With stocks in Europe and the U.S. falling to 7-week lows and plenty of gloom around, investors may be hard-pressed to find cheer this Thanksgiving. But if you were forced, in between Turkey bites, to list some reasons to be thankful for, we’re offering you five.

  • Tough Decisions Face China as Global Woes Grow Sunday, 20 Nov 2011 | 10:25 PM ET
    Jin Mao Tower and the Shanghai World Financial Center, in Shanghai.

    As global growth worries are coming to a head, China's policymakers are increasingly facing a tough choice: whether to get serious about ending their long-reliance on exports to power gross domestic product (GDP).

  • As China Slows, the Loan Sharks Come Knocking Thursday, 3 Nov 2011 | 10:55 PM ET
    A worker operates machines for making yarn at a textile factory in Huaibei, east China's Anhui province.

    As China’s economy has begun to slow, more and more entrepreneurs are finding themselves unable to meet debt payments on which interest rates often run as high as 70 percent in the thriving unregulated, loan system. The NYT reports.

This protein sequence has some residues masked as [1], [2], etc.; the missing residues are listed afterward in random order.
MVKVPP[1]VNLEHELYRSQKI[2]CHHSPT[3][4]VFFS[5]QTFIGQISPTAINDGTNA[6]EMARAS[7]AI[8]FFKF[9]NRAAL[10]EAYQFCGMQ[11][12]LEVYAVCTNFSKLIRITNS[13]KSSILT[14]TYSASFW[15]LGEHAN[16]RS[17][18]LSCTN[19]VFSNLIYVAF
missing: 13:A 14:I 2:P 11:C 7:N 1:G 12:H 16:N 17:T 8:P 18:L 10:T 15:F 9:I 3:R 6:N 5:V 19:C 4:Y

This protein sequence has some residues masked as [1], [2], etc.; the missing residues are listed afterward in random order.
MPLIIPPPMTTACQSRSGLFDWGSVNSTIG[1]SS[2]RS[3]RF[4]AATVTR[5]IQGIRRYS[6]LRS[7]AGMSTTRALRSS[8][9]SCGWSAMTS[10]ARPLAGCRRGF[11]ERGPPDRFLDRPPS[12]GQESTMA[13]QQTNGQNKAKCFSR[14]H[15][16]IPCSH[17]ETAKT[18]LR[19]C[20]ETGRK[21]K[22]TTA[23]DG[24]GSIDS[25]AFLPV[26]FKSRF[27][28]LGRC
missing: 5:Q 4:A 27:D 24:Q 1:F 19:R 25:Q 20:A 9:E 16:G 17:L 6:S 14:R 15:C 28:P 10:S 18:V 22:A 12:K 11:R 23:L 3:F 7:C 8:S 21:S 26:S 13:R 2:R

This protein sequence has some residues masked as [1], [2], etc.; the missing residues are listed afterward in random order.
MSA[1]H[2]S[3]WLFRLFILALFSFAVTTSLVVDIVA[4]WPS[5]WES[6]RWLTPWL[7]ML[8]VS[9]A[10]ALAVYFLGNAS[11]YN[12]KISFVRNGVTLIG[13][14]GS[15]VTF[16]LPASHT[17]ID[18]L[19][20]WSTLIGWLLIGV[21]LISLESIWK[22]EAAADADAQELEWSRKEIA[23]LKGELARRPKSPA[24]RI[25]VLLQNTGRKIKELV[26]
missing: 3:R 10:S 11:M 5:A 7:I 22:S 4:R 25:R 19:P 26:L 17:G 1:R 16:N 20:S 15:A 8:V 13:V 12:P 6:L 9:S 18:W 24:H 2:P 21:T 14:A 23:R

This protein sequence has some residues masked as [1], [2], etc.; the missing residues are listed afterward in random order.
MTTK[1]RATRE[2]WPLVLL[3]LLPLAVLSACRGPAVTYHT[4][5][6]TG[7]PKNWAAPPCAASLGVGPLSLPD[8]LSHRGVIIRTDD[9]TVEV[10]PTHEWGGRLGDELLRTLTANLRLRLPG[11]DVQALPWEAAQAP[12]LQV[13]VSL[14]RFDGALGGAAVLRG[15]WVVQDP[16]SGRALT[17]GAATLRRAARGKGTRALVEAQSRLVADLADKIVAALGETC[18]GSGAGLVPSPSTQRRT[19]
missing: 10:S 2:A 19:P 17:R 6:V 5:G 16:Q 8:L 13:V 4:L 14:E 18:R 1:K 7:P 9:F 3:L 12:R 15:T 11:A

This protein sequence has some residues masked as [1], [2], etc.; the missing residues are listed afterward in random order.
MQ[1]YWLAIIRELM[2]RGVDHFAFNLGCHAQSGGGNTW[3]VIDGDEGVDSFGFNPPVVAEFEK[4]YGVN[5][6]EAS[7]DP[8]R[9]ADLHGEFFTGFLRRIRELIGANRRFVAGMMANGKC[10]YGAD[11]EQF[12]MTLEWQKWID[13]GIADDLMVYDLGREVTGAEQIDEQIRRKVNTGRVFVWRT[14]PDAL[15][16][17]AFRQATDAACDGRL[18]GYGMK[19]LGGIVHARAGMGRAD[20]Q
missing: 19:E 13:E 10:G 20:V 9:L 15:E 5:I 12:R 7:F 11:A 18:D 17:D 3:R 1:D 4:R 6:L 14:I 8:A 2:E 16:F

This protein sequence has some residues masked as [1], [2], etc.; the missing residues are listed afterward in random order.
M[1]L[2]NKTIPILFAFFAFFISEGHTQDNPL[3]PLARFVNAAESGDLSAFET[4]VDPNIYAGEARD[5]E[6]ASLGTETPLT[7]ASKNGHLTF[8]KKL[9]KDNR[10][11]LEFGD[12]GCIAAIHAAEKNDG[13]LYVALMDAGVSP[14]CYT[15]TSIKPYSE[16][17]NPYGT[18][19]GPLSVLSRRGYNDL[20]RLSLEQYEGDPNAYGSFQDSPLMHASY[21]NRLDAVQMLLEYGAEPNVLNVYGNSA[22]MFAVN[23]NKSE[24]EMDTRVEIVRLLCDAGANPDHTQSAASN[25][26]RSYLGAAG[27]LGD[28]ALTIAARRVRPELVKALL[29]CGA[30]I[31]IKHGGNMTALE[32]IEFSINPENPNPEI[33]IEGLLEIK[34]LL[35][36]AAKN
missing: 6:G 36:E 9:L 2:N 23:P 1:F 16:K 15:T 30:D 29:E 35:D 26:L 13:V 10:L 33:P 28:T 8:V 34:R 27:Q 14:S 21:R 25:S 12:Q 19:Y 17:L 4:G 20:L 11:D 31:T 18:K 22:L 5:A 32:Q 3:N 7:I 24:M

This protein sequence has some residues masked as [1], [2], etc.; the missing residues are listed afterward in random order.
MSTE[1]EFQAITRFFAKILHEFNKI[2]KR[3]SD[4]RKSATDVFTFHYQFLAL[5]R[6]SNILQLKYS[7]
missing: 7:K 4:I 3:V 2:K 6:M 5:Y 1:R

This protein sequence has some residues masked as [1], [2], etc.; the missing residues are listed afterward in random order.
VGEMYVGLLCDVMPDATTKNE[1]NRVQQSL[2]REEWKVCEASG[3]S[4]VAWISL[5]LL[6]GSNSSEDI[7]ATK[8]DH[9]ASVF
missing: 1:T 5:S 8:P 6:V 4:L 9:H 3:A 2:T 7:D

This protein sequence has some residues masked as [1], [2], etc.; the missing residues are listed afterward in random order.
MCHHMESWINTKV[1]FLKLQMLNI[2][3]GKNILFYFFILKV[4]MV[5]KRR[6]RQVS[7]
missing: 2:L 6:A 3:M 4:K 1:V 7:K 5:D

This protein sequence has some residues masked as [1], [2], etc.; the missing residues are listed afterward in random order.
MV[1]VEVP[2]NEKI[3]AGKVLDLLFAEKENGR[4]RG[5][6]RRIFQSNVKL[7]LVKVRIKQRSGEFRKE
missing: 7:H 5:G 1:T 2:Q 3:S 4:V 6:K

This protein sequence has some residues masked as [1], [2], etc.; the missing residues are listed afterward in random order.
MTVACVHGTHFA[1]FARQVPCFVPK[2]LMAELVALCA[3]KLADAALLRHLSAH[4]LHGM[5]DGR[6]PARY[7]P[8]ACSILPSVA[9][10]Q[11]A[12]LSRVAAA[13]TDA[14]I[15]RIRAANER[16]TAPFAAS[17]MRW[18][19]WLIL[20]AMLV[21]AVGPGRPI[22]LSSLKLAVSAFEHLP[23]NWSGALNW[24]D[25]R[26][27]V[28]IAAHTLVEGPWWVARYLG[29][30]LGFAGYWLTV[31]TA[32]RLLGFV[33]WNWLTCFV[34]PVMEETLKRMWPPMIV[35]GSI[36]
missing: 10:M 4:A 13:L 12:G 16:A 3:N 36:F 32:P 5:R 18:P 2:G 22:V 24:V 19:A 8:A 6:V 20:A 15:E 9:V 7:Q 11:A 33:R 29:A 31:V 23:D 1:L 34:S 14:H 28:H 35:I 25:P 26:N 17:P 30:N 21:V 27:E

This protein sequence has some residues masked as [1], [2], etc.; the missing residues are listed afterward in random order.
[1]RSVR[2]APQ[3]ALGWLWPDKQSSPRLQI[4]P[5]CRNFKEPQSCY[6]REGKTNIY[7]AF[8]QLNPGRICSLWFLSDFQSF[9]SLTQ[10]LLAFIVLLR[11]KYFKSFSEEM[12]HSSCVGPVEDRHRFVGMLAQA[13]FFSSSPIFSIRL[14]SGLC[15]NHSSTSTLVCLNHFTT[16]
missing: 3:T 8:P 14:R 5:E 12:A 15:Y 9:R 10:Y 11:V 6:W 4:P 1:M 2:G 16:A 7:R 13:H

• China's Slowdown is Totally Manufactured: Fund Manager Wednesday, 19 Oct 2011 | 11:24 PM ET
    A policeman patrols under a giant communist emblem on the Tiananmen Square on June 28, 2011 in Beijing, China.

    China's gross domestic product growth slowed to 9.1 percent in the last quarter, its slowest pace in two years. But one fund manager says the moderating pace is exactly what the Chinese government wants and he remains bullish on the country's stocks.

  • Great Wall of China

    Disappointing Chinese GDP (gross domestic product) figures for the third quarter come amid increasing worries about inflation and local government debt in the economic powerhouse.

  • Bernanke Attacks China Over Currency Policy Tuesday, 4 Oct 2011 | 11:37 PM ET

    The chairman of the US Federal Reserve has accused China of damaging prospects for a global economic recovery through its deliberate intervention in the currency market to hold down the value of the renminbi. The FT reports.